that one tree two thousand years ago where love was first demonstrated in a living color,
inerrant, unmistakable way.

John has no place for the kind of thinking that says a person can be a Christian and not love one
another. It’s impossible to him, and he couldn’t have conceived of the thought. The issue for
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I Need More Gospel (8): Building the Structure of the Gospel January 18, 2009

John seems clear: an experience of love from God (whether from His Spirit directly, or from God
through other people indirectly, regardless) generates fresh love. This means, therefore, that
when I feel less love for others (when it doesn’t naturally, normally, instinctively, inherently,
second-nature-like come to me and flow out of me), it is because I have not experiences God’s
love for me in a fresh way.

IV. Conclusion

Last week I mentioned that the sound propitiation made, just before Jesus died, was the Greek
word tetelestai, which means “it is finished.” The word of God in propitiating His wrath and
forgiving sins was finished and completed. What I’m saying this morning is that

You know tetelestai is true for you,


When you also know that agapomen allelous is true of you.
You know that “it is finished” APPLIES to you,
When you show that “love one another” means YOU.

The very thing that motivated God toward people to propitiate His just wrath, is the very same
thing that motivates me toward other people. Or, I know my sins have been propitiated when
the love that caused God to do it for me causes me to love others in the same way He loved me.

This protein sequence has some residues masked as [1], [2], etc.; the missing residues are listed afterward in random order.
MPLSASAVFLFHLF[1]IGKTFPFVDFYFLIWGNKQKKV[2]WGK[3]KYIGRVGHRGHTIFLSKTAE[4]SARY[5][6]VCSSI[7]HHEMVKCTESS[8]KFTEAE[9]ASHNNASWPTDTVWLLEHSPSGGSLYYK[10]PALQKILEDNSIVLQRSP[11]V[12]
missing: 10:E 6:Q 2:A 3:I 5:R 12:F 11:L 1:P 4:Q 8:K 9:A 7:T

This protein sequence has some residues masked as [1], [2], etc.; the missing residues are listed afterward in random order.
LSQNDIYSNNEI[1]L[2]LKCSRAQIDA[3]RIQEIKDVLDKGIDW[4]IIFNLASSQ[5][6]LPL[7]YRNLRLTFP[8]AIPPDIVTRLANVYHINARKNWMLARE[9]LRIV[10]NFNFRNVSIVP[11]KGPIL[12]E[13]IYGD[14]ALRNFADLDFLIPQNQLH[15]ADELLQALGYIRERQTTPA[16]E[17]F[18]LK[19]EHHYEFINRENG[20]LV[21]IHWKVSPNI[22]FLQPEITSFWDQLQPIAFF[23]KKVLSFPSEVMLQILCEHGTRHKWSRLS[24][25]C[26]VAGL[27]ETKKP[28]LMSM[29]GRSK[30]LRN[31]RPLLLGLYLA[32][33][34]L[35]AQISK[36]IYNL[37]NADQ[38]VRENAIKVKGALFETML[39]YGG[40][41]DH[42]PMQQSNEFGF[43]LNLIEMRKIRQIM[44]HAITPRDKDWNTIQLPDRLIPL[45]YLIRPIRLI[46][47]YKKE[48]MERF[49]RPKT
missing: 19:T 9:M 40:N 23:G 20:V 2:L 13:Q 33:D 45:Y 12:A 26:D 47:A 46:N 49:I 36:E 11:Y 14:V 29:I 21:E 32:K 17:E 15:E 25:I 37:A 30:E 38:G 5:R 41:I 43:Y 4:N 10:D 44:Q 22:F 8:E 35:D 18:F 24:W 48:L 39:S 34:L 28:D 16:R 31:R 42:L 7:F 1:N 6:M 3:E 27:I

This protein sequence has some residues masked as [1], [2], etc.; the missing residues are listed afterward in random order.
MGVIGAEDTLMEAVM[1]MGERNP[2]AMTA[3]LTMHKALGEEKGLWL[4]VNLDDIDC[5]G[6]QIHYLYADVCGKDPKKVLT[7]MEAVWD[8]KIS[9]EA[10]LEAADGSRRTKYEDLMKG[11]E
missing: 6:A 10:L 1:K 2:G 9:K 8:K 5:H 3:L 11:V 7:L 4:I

Here’s what that seems to look like.

1. Teach people, especially lost people, about Jesus Christ as God’s propitiation.

We rip the beauty right out of the gospel when we start with the positive, the good news.
Remember, what makes the good news good is that it follows bad news. John said, this is love
NOT that we loved God, but that He FIRST loved us.

The beauty of the gospel is in propitiation. Propitiation, according to John is an act God
initiated. And the motivation for that initiation of propitiation was compassion. He loved us!

Propitiation is beautiful, therefore, because it shows the sinner just how MUCH God loved us.
Though He’s angry at us for our sins, His love has overridden that anger so that He can bring us
back to Himself. And that overriding cost Him the life of His Son.

2. Treat people, especially saved people, as if God has propitiated His wrath for them is
Jesus.

Don’t forget unsaved people also enjoy a temporary benefit of propitiation and that, too, can
be taught and shared with them. And with your saved friends and loved ones, looking at them,
thinking of them, and treating them as if God’s anger against them has been propitiated in
Jesus, means that your anger should also probably be considered as propitiated, though your
anger and the reason for it can hardly be compared to God’s anger and HIS reason for it.

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I Need More Gospel (8): Building the Structure of the Gospel January 18, 2009

 Love Your Enemies (Matt. 5:43-48)


 Forgive the sins of others toward you (Matt. 6:14-15)
 Provide for the needs of others (Matt. 25:31-46)